Modern European signalling system for Indian Railways! The national transporter is all set to install a modern signalling system on the 850-km long section between Mathura and Vadodara. The project is expected to cost around Rs 2,000 crore. According to sources quoted in an IANS report, the proposal to introduce an automatic train protection (ATP) system, which is a state-of-the-art European Train Controlling System (ETCS) level 2 is being firmed up and will shortly be sent to the Cabinet for approval. This modern signalling system prevents the collision of two trains on the same railway track and the system also updates locomotive pilots on the condition of signals ahead even when the visibility is poor due to fog or other reasons. Indian Railways has said that once the section with modern signally between Mathura and Vadodara becomes operational, the system will be considered for extension on other sections as well, depending upon its performance.
Earlier, the national transporter was planning for complete automation, including the ETCS level 2 system on its entire 60,000 km long broad gauge network at a cost of around Rs 78,000 crore. However, due to the high cost and also for the fact that the new modern signalling system was untested in Indian conditions, the proposal did not find favour with the Prime Minister’s Office (PMO). In the month of April, the PMO asked Indian Railways to carry out extensive trials in a busy section in order to ascertain its efficacy and then decide on the entire broad gauge network.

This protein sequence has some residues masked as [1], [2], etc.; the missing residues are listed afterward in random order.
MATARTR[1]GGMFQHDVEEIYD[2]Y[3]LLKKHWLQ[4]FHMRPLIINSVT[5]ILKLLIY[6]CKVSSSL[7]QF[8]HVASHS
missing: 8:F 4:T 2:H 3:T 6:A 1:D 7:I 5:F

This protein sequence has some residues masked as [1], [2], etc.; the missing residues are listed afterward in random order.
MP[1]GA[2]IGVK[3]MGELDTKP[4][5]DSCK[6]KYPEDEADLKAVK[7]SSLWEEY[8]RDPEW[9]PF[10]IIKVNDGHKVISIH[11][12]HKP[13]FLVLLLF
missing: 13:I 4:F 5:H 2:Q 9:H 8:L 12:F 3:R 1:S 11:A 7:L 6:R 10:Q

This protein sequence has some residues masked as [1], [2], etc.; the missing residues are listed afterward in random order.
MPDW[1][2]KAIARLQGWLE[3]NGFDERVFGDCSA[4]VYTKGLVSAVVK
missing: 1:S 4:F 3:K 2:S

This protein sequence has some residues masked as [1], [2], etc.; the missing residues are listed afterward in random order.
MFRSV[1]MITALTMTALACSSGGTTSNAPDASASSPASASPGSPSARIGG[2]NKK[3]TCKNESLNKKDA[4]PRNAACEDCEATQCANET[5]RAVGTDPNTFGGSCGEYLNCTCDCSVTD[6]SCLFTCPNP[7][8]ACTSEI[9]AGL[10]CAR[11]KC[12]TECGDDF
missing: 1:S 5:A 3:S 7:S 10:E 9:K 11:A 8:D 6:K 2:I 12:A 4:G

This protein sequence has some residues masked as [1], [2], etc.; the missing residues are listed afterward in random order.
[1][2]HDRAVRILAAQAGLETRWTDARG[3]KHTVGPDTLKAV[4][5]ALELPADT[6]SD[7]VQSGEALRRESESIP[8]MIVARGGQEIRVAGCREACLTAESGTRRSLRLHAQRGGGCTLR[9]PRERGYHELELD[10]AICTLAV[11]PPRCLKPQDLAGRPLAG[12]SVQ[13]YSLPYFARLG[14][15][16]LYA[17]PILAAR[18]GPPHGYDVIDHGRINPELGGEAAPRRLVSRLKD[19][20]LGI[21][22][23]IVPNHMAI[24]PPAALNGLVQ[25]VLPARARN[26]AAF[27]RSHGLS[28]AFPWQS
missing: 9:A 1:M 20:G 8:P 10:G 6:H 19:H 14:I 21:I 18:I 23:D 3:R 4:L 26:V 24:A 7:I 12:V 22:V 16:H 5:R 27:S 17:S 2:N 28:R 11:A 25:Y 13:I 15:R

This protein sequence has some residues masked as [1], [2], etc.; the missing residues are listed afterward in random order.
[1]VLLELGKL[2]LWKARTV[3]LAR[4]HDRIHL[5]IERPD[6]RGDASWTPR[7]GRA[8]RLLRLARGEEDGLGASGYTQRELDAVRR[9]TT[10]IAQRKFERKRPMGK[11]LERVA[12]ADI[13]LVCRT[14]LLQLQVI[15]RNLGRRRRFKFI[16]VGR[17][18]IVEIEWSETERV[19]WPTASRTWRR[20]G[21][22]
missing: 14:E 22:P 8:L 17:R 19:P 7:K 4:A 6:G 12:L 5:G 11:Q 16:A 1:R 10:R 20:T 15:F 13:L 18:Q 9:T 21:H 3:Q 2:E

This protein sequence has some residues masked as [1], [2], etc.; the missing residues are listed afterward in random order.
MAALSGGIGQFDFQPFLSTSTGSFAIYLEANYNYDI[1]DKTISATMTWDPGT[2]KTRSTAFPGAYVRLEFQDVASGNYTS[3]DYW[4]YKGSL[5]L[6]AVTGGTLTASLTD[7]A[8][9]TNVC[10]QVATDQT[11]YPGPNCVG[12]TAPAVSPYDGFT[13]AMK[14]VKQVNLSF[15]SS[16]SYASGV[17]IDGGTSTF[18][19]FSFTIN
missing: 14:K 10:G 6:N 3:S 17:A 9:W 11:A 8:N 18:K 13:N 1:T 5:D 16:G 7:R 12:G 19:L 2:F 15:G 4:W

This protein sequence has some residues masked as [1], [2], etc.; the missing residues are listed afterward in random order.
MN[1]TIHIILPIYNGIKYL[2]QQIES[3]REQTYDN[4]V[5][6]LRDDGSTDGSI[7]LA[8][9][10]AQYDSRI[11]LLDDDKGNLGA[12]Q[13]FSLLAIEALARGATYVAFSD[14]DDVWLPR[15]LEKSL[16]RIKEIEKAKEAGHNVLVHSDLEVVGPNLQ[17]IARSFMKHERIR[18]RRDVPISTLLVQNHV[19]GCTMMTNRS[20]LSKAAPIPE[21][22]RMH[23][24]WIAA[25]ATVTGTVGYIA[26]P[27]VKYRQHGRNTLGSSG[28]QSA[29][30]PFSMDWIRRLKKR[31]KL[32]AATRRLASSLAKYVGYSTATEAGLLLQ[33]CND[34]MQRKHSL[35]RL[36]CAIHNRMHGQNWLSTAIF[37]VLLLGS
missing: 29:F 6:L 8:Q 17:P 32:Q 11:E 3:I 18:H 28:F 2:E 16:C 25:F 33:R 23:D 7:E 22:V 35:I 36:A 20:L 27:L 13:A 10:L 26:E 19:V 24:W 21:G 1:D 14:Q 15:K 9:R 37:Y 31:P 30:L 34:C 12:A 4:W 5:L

As the automation of the signalling system aims to enhance safety as well as speed up train movement on a congested network, Railway Minister Piyush Goyal has been in support of this idea.
The national transporter has already tested the ETCS level 1 on 342 km long distance including Agra-Delhi section of 200 km; Chennai suburban railway section of 117 km; and Kolkata’s Metro Railway section of 25 km, wherein locomotives are set up with screens that receive intermittent messages about signals ahead through track-side devices. This reduces the risk of error by locomotive pilot for running over signals due to fog, human error, or over-speeding as the locomotive comes to a halt in case of an error. In the ETCS level 2 system, messages are conveyed continuously to the screen fitted on-board a locomotive through radio waves. A railway official said that as compared to ETCS level 1, the per km cost of implementing the ETCS level 2 is 30 per cent higher.